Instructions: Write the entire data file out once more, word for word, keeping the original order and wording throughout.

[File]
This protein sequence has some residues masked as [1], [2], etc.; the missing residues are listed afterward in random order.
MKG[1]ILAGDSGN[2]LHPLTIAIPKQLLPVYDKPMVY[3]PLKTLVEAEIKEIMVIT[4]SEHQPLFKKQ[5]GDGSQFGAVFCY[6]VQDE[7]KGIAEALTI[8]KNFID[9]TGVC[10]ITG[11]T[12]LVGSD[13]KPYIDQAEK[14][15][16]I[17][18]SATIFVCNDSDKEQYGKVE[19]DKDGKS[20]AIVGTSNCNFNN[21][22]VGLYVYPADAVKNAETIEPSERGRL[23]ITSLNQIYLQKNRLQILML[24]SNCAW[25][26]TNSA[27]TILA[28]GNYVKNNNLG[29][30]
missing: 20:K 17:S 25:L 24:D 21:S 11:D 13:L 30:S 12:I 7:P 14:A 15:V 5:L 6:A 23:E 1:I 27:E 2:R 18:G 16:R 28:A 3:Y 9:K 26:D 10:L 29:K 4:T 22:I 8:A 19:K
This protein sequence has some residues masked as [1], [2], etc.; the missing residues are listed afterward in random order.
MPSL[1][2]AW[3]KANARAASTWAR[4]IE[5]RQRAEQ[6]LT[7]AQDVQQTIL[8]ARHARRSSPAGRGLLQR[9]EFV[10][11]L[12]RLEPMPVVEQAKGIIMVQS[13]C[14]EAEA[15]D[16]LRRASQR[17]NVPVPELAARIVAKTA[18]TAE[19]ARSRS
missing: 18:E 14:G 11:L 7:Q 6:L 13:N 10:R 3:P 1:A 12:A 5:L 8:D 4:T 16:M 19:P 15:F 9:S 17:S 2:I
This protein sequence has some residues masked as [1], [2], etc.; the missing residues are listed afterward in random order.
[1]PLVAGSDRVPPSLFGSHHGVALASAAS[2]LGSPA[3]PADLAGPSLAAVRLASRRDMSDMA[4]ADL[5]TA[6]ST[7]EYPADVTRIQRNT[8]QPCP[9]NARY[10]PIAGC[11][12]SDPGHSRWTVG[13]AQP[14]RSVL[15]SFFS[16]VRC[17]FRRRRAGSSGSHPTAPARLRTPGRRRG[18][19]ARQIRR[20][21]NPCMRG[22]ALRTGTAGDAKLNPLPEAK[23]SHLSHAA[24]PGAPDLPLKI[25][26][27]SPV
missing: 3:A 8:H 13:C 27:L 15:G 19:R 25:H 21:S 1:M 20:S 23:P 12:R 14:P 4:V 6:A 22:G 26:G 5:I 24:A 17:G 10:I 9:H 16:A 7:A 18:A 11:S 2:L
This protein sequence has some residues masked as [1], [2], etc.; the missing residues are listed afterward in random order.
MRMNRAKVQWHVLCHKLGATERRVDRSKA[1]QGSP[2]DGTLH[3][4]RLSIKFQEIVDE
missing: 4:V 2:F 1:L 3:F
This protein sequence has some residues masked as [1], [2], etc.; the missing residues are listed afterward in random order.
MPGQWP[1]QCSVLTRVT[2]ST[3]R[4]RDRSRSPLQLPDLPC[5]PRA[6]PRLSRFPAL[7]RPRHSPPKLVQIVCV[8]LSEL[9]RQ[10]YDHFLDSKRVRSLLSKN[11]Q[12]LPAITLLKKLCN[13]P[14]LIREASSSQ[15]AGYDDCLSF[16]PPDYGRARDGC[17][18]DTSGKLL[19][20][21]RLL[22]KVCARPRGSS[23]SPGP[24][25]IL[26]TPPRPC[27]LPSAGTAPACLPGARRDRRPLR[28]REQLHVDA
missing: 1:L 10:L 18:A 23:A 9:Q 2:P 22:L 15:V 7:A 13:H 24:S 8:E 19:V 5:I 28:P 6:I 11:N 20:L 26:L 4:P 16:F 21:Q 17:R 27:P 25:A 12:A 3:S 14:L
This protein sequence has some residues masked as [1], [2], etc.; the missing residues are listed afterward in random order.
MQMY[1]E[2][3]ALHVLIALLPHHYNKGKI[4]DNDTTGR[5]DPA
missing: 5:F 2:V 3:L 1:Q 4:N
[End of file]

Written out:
This protein sequence has some residues masked as [1], [2], etc.; the missing residues are listed afterward in random order.
MKG[1]ILAGDSGN[2]LHPLTIAIPKQLLPVYDKPMVY[3]PLKTLVEAEIKEIMVIT[4]SEHQPLFKKQ[5]GDGSQFGAVFCY[6]VQDE[7]KGIAEALTI[8]KNFID[9]TGVC[10]ITG[11]T[12]LVGSD[13]KPYIDQAEK[14][15][16]I[17][18]SATIFVCNDSDKEQYGKVE[19]DKDGKS[20]AIVGTSNCNFNN[21][22]VGLYVYPADAVKNAETIEPSERGRL[23]ITSLNQIYLQKNRLQILML[24]SNCAW[25][26]TNSA[27]TILA[28]GNYVKNNNLG[29][30]
missing: 20:K 17:S 25:L 24:D 21:S 11:D 13:L 30:S 12:I 7:P 14:A 15:V 5:L 6:A 23:E 1:I 27:E 2:R 18:G 16:R 28:A 3:Y 9:K 26:D 10:L 29:K 4:T 22:I 8:A 19:K
This protein sequence has some residues masked as [1], [2], etc.; the missing residues are listed afterward in random order.
MPSL[1][2]AW[3]KANARAASTWAR[4]IE[5]RQRAEQ[6]LT[7]AQDVQQTIL[8]ARHARRSSPAGRGLLQR[9]EFV[10][11]L[12]RLEPMPVVEQAKGIIMVQS[13]C[14]EAEA[15]D[16]LRRASQR[17]NVPVPELAARIVAKTA[18]TAE[19]ARSRS
missing: 18:E 14:G 11:L 7:Q 6:L 13:N 10:R 3:P 1:A 12:A 5:L 8:D 4:T 16:M 19:P 15:F 9:S 17:S 2:I
This protein sequence has some residues masked as [1], [2], etc.; the missing residues are listed afterward in random order.
[1]PLVAGSDRVPPSLFGSHHGVALASAAS[2]LGSPA[3]PADLAGPSLAAVRLASRRDMSDMA[4]ADL[5]TA[6]ST[7]EYPADVTRIQRNT[8]QPCP[9]NARY[10]PIAGC[11][12]SDPGHSRWTVG[13]AQP[14]RSVL[15]SFFS[16]VRC[17]FRRRRAGSSGSHPTAPARLRTPGRRRG[18][19]ARQIRR[20][21]NPCMRG[22]ALRTGTAGDAKLNPLPEAK[23]SHLSHAA[24]PGAPDLPLKI[25][26][27]SPV
missing: 3:A 8:H 13:C 27:L 15:G 19:R 25:H 21:S 1:M 20:S 23:P 12:R 14:P 4:V 6:A 22:G 26:G 5:I 24:A 17:G 10:I 9:H 16:A 7:A 18:A 11:S 2:L
This protein sequence has some residues masked as [1], [2], etc.; the missing residues are listed afterward in random order.
MRMNRAKVQWHVLCHKLGATERRVDRSKA[1]QGSP[2]DGTLH[3][4]RLSIKFQEIVDE
missing: 4:V 2:F 1:L 3:F
This protein sequence has some residues masked as [1], [2], etc.; the missing residues are listed afterward in random order.
MPGQWP[1]QCSVLTRVT[2]ST[3]R[4]RDRSRSPLQLPDLPC[5]PRA[6]PRLSRFPAL[7]RPRHSPPKLVQIVCV[8]LSEL[9]RQ[10]YDHFLDSKRVRSLLSKN[11]Q[12]LPAITLLKKLCN[13]P[14]LIREASSSQ[15]AGYDDCLSF[16]PPDYGRARDGC[17][18]DTSGKLL[19][20][21]RLL[22]KVCARPRGSS[23]SPGP[24][25]IL[26]TPPRPC[27]LPSAGTAPACLPGARRDRRPLR[28]REQLHVDA
missing: 1:L 10:L 18:A 23:A 9:Q 2:P 22:L 15:V 7:A 13:H 24:S 8:E 19:V 5:I 28:P 6:I 11:N 20:L 26:L 4:P 16:F 21:Q 17:R 27:P 25:A 12:A 3:S 14:L
This protein sequence has some residues masked as [1], [2], etc.; the missing residues are listed afterward in random order.
MQMY[1]E[2][3]ALHVLIALLPHHYNKGKI[4]DNDTTGR[5]DPA
missing: 5:F 2:V 3:L 1:Q 4:N